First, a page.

Sunday, December 20, 2009

Mary Sang and John Danced...

This sermon got its fuel through the generosity of my Twitterfriends. I started a conversation about us Protestants not knowing what to do abouot Mary, and received lots of suggestions and eye-opening guidance from Keke Pounds, Minister Bob Chapman, Rev. Heather Dethloff, and Rev. Katie Mulligan. While only Heather's quote made it into the sermon, they were all instrumental in helping me see important messages in the Lucan account of Mary and Elizabeth.

Honestly, it never ceases to amaze me, this phenomenon of social networking. This past week, the loose group that identifies itself by the #outlawpreachers hashtag on Twitter lost one of our own. Gideon Addington, whose Tillich quote helped write my sermon two weeks back, passed away. To one degree or another, many of us have been reeling from this, - shock, raqe, loss, it's all there. By all appearances Gideon should have been no more than a collection of letters in groups of 140 characters or less. Instead, I've lost a friend, somehow.

I've got no real smooth way to transition from that into the message, so I won't try. I look forward to your comments.

Luke 1:39-55
In those days Mary set out and went with haste to a Judean town in the hill country, where she entered the house of Zechariah and greeted Elizabeth. When Elizabeth heard Mary's greeting, the child leaped in her womb. And Elizabeth was filled with the Holy Spirit and exclaimed with a loud cry, "Blessed are you among women, and blessed is the fruit of your womb. And why has this happened to me, that the mother of my Lord comes to me?
For as soon as I heard the sound of your greeting, the child in my womb leaped for joy. And blessed is she who believed that there would be a fulfillment of what was spoken to her by the Lord."
And Mary said,
"My soul magnifies the LORD,
and my spirit rejoices in God my Savior,
for he has looked with favor on the lowliness of his servant.
Surely, from now on all generations will call me blessed;
for the Mighty One has done great things for me,
and holy is his name.
His mercy is for those who fear him
from generation to generation.
He has shown strength with his arm;
he has scattered the proud in the thoughts of their hearts.
He has brought down the powerful from their thrones,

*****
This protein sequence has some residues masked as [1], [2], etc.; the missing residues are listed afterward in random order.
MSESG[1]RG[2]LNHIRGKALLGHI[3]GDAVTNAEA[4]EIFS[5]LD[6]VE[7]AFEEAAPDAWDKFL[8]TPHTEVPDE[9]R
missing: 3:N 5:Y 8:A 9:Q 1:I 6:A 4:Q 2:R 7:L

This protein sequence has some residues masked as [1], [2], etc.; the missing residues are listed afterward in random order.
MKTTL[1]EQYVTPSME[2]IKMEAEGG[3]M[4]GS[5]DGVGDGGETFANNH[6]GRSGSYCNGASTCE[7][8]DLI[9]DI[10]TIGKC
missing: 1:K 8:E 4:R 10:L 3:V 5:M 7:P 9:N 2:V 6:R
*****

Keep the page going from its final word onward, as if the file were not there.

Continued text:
and lifted up the lowly;
he has filled the hungry with good things,
and sent the rich away empty.

He has helped his servant Israel,
in remembrance of his mercy,
according to the promise he made to our ancestors,
to Abraham and to his descendants forever."

This is the Word of the Lord.

She woke up in that breathless, shocked kind of way that says she hadn't realized she'd gone to sleep in the first place. Her mind had raced all night, replaying again and again what she had seen, what she had heard, how she had answered when the angel revealed her destiny. It had been so exciting, the thrill of being used by God to bring the Messiah into the world!

But now, in the stark light of day, she began to see the trouble ahead. A virgin with child? Yeah, right. She was barely even engaged, and now she could kiss marriage to Joseph goodbye. Her parents were going to freak when they found out!

Just then she thought about Elizabeth, about that strange story circulating about her pregnancy – Her husband had been struck mute, hadn't said a word since the day he had performed his priestly duties in the Holy of Holies.

It had gotten out that he'd seen an angel who had prophesied about Elizabeth having a child, and lo and behold she was six months along by now! And oh, how the gossip mill was grinding over that one! Surely, if anyone would know what to do, if anyone would believe her at all, it would be Elizabeth!

Her parents were more than willing to let Mary go; Elizabeth was a relative, after all, and not getting any younger, so having Mary there to help around the house made perfect sense.

I can imagine that, as she walked the road to Elizabeth's house, Mary's spirits lifted and her thoughts soared. Imagine – God chose her, a teenager from a backwater town, as the one to bring the Hope of Israel into the world! At last, after all these centuries, these thousands of years of waiting, the Messiah would enter into the world!